We all have a personal perception of a learning process - how it starts, continues and when we understand that “we’re ready”. Step by step we dig into books, lectures, essays, courses and acquire new knowledge. But does it always add up? Do we only increase the number of things we know? Definitely not, at least not all the time.
Knowledge isn’t like a snowball. Learning new topics we’re not only adding new layers but revising what we’ve already known (or not known) before. So apart from adding new things to the shelf of knowledge, there are at least three other things:
- Building associations. The more you learn, the better you see patterns between things, and process becomes more surprising and interesting.
- Filling the gaps. When you can’t understand something, your curiosity or teacher guides you to find a missing piece.
- Changing the way you see the world. Truth is subjective, even within one individual it can change over time. Your believes and opinions, the whole way you see life can change even after reading one good book.
Imagine knowledge as a jigsaw puzzle. If it is, then how to assemble it? There are four steps:
- Before beginning, take a look at the picture on the box and identify key areas. Find the curriculum and create a roadmap. There can be contrasting and easily distinguishable parts.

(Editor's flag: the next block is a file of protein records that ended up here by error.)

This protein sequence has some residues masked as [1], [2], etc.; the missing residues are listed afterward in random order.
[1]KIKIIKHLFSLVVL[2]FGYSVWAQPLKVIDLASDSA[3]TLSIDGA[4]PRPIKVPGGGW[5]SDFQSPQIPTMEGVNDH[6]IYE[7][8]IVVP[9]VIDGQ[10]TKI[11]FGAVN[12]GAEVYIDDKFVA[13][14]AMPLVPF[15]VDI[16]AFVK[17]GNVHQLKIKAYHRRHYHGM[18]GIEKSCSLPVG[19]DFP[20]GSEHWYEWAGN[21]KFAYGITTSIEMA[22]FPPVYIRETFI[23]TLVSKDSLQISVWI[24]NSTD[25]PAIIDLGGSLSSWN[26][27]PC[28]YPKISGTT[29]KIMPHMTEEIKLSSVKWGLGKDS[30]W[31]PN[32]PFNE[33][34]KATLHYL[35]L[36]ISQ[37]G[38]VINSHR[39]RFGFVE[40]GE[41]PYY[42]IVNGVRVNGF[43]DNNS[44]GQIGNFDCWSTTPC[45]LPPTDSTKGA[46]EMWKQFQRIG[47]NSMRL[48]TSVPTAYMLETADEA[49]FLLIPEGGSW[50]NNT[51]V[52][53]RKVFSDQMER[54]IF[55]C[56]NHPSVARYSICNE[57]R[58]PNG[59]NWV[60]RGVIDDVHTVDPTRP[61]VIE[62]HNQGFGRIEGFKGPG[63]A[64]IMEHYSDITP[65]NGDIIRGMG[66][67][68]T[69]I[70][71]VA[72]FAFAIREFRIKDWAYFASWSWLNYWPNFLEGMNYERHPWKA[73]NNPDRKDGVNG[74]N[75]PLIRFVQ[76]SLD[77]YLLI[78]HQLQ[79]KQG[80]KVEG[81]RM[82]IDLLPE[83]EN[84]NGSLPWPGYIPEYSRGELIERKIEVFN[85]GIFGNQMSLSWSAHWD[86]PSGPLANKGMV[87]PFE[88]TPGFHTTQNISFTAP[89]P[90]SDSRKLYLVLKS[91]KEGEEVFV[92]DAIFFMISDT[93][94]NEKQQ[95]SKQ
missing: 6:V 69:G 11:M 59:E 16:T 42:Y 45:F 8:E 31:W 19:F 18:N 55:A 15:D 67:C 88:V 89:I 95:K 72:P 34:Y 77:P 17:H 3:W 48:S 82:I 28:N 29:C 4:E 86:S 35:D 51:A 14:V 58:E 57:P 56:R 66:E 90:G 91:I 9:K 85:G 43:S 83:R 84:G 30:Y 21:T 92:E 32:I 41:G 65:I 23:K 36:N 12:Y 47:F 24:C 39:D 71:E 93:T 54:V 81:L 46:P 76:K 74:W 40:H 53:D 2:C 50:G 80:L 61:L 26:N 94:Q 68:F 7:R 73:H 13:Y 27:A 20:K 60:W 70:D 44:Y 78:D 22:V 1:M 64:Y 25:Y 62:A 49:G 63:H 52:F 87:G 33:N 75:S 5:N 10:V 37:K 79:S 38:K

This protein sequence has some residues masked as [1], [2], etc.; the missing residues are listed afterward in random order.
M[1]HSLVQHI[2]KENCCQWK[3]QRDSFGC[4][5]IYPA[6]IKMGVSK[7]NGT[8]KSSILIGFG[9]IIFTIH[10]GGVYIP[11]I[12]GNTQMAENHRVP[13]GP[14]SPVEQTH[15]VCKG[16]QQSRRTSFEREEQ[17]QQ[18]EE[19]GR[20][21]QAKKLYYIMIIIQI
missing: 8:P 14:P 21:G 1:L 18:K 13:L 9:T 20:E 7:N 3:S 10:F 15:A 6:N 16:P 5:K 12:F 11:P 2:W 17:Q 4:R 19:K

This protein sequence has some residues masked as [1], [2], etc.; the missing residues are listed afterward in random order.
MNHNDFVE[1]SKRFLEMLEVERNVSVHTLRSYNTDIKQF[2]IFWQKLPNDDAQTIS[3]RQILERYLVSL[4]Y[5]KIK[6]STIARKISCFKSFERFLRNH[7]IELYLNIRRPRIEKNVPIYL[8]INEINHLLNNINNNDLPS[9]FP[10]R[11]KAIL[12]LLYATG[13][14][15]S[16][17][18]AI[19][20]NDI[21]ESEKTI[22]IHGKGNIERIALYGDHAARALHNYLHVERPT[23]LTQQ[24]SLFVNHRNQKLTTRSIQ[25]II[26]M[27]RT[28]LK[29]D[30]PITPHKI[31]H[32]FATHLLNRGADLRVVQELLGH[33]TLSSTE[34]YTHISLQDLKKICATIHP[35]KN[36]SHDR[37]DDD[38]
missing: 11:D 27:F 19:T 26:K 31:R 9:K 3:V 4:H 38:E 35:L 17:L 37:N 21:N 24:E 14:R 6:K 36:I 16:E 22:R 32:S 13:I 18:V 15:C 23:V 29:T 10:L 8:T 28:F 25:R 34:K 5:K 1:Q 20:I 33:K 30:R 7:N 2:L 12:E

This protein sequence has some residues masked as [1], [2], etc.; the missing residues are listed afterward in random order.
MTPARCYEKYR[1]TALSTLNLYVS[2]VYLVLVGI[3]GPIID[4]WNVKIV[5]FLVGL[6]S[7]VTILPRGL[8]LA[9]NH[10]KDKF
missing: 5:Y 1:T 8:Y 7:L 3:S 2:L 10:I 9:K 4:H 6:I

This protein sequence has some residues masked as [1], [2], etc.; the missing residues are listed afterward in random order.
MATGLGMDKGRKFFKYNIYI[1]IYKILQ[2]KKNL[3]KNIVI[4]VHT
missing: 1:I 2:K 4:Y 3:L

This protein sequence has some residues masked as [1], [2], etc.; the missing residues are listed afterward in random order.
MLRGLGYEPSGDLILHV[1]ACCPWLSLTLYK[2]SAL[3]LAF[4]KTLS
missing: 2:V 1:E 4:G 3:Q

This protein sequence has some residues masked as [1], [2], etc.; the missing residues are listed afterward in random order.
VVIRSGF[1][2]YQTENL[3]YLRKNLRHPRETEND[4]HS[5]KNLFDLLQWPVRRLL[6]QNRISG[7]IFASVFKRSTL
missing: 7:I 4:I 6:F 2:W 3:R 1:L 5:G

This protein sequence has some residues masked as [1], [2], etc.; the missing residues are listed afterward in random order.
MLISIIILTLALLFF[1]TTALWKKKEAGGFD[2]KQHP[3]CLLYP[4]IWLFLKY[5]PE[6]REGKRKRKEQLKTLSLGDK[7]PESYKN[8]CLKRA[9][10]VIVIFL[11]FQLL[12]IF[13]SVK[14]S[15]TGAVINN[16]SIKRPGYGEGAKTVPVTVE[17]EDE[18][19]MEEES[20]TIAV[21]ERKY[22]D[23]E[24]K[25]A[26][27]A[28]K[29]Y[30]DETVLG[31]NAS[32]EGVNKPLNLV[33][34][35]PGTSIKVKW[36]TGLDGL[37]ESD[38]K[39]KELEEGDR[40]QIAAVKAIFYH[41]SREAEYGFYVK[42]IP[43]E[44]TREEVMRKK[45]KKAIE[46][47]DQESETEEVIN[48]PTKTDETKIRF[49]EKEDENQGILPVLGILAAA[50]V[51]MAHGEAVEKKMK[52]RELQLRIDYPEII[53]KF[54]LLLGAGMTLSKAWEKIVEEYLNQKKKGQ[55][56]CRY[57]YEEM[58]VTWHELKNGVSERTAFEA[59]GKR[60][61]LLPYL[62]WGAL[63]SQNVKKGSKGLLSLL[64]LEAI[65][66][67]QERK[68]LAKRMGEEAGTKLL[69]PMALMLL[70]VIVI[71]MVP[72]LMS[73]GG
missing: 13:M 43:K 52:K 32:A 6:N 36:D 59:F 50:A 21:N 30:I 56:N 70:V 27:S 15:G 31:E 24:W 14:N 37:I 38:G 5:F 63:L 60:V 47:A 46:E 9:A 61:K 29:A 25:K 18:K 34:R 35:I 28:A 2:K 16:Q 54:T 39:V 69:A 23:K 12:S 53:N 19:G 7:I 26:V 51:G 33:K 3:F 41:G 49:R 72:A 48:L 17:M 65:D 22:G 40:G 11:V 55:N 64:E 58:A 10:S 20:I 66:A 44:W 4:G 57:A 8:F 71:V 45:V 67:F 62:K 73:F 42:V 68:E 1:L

- Flip all pieces right-side-up and find the edges. Find learning resources for each topic: books, articles, courses - anything that may be useful to check out later.
- Start with the edges, understand the borders. Start with the basics, understand the domain. It will give you a good reference of where the other middle pieces relationship with the border.
- Do easy sections first, save the most challenging for the end. That will keep you motivated to finish when most of the “puzzle” is already near completion. You will always be satisfied with intermediate success and avoid frustration. It works as a reward system.
Once you’ve finished the puzzle, you’re ready to move forward to another one. You can choose whether to do the one you like the most or even go with a challenge, and pick a more difficult one. There’s a broad, infinite perspective, of puzzles which are also parts of a bigger picture.